“But none of them worked,” Kuchner said. “So, we started making up our own sources of dust.”

    Perhaps, the two scientists thought, the dust came from asteroids much closer to Venus than the asteroid belt. There could be a group of asteroids co-orbiting the Sun with Venus — meaning they share Venus’ orbit, but stay far away from the planet, often on the other side of the Sun. Pokorny and Kuchner reasoned a group of asteroids in Venus’ orbit could have gone undetected until now because it’s difficult to point earthbound telescopes in that direction, so close to the Sun, without light interference from the Sun.

    Co-orbiting asteroids are an example of what’s called a resonance, an orbital pattern that locks different orbits together, depending on how their gravitational influences meet. Pokorny and Kuchner modeled many potential resonances: asteroids that circle the Sun twice for every three of Venus’ orbits, for example, or nine times for Venus’ ten, and one for one. Of all the possibilities, one group alone produced a realistic simulation of the Venus dust ring: a pack of asteroids that occupies Venus’ orbit, matching Venus’ trips around the Sun one for one.

    But the scientists couldn’t just call it a day after finding a hypothetical solution that worked. “We thought we’d discovered this population of asteroids, but then had to prove it and show it works,” Pokorny said. “We got excited, but then you realize, ‘Oh, there’s so much work to do.’”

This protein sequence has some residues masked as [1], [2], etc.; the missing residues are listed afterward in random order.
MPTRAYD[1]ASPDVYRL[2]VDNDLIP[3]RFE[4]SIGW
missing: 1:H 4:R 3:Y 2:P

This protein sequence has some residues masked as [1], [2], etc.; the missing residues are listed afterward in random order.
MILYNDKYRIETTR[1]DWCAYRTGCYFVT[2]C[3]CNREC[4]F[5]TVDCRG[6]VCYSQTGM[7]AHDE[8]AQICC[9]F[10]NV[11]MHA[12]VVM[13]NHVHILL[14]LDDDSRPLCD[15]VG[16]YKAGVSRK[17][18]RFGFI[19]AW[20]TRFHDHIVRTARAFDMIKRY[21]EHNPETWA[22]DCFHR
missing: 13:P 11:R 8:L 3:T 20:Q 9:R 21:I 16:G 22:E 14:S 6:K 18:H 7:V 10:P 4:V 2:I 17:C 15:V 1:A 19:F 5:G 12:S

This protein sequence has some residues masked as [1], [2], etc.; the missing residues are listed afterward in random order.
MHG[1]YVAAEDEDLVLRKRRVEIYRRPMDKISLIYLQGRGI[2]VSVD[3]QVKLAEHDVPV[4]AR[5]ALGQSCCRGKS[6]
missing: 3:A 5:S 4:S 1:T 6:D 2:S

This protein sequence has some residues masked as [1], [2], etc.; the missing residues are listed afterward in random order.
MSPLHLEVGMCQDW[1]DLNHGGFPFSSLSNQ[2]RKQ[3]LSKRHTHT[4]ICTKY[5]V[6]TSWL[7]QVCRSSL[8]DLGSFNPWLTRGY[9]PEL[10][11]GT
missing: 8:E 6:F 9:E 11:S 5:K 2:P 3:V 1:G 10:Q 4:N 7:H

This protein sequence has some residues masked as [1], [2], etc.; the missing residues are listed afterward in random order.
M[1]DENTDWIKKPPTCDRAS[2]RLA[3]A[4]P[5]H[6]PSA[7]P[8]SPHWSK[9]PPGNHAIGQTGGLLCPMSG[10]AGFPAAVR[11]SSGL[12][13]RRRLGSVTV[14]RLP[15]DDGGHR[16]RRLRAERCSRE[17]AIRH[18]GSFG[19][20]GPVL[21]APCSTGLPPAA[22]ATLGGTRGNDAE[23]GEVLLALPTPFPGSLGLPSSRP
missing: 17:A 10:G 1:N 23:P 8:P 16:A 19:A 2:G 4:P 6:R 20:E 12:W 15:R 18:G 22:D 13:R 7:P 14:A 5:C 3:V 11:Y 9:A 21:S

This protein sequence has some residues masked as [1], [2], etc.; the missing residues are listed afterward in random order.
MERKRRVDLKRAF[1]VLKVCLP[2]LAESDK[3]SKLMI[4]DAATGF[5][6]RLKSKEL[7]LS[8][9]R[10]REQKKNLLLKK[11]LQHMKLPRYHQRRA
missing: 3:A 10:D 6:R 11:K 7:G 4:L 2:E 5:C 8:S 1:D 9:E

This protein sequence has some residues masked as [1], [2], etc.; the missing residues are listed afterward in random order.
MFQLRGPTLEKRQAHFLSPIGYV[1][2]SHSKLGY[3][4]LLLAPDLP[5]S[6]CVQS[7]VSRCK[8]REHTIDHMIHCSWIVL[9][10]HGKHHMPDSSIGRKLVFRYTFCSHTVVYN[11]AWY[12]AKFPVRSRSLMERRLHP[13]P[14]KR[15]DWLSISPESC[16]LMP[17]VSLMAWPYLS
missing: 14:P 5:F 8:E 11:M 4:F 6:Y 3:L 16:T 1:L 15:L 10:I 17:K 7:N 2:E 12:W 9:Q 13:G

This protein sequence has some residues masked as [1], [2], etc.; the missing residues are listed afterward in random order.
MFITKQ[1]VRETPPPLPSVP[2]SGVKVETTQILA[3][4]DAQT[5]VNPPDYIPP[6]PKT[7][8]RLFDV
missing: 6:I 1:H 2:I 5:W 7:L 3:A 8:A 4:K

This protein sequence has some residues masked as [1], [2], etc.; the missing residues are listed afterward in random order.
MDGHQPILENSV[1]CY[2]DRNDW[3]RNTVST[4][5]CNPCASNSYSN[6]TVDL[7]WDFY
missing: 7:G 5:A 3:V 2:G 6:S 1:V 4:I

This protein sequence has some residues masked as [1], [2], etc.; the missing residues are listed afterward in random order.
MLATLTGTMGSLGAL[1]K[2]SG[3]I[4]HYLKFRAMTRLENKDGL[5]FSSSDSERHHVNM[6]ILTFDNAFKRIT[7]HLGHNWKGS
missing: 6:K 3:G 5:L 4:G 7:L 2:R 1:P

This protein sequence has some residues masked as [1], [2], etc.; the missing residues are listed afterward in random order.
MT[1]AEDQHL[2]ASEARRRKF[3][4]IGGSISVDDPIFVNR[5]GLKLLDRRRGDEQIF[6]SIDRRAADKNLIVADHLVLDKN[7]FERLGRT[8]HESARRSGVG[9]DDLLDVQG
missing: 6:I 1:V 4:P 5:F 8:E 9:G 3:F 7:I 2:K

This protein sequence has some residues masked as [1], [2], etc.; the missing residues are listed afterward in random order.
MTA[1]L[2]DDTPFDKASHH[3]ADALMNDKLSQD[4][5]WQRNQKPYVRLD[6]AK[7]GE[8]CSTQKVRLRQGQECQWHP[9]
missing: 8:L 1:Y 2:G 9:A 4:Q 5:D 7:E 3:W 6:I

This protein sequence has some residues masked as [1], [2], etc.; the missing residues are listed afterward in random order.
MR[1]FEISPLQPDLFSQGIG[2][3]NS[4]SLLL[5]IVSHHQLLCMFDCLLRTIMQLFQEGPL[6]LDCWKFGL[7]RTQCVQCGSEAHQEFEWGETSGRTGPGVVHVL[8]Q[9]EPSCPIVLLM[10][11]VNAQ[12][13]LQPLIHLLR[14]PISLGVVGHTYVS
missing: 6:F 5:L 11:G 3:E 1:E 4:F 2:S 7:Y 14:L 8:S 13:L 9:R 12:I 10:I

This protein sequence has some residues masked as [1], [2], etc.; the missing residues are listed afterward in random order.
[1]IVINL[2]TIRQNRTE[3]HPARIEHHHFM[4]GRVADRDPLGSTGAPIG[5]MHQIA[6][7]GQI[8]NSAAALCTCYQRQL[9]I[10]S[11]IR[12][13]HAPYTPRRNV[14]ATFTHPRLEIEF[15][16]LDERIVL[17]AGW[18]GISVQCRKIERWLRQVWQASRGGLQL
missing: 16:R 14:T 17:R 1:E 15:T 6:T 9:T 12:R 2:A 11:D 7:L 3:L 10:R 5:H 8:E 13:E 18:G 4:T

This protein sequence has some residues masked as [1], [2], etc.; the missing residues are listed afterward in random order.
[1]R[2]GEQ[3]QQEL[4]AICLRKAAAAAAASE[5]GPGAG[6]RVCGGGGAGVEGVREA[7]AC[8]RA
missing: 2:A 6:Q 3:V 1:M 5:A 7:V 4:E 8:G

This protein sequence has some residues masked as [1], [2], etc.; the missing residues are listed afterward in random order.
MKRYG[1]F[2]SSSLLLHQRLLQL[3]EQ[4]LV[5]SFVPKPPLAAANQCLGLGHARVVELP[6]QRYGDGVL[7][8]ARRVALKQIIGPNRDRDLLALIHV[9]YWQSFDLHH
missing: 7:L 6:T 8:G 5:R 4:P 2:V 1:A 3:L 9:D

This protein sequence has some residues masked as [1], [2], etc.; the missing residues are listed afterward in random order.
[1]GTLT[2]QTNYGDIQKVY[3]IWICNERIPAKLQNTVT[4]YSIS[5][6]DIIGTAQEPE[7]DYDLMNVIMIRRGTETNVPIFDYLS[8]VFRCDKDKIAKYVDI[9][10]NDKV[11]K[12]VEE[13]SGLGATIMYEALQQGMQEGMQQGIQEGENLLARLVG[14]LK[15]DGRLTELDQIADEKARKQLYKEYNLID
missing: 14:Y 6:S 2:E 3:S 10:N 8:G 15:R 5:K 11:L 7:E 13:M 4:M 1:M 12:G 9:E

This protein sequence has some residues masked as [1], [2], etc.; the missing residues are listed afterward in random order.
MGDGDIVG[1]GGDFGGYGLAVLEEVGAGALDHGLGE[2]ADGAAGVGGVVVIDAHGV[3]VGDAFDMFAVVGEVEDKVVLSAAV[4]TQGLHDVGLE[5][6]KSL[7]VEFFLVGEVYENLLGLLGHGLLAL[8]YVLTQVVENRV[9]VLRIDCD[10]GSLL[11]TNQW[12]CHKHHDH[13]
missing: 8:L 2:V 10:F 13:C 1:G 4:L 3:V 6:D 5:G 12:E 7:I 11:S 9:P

They needed to show that the very existence of the asteroids makes sense in the solar system. It would be unlikely, they realized, that asteroids in these special, circular orbits near Venus arrived there from somewhere else like the asteroid belt. Their hypothesis would make more sense if the asteroids had been there since the very beginning of the solar system.

    The scientists built another model, this time starting with a throng of 10,000 asteroids neighboring Venus. They let the simulation fast forward through 4.5 billion years of solar system history, incorporating all the gravitational effects from each of the planets. When the model reached present-day, about 800 of their test asteroids survived the test of time.

    Pokorny considers this an optimistic survival rate. It indicates that asteroids could have formed near Venus’ orbit in the chaos of the early solar system, and some could remain there today, feeding the dust ring nearby.

    The next step is actually pinning down and observing the elusive asteroids. “If there’s something there, we should be able to find it,” Pokorny said. Their existence could be verified with space-based telescopes like Hubble, or perhaps interplanetary space-imagers similar to STEREO’s. Then, the scientists will have more questions to answer: How many of them are there, and how big are they? Are they continuously shedding dust, or was there just one break-up event?

    3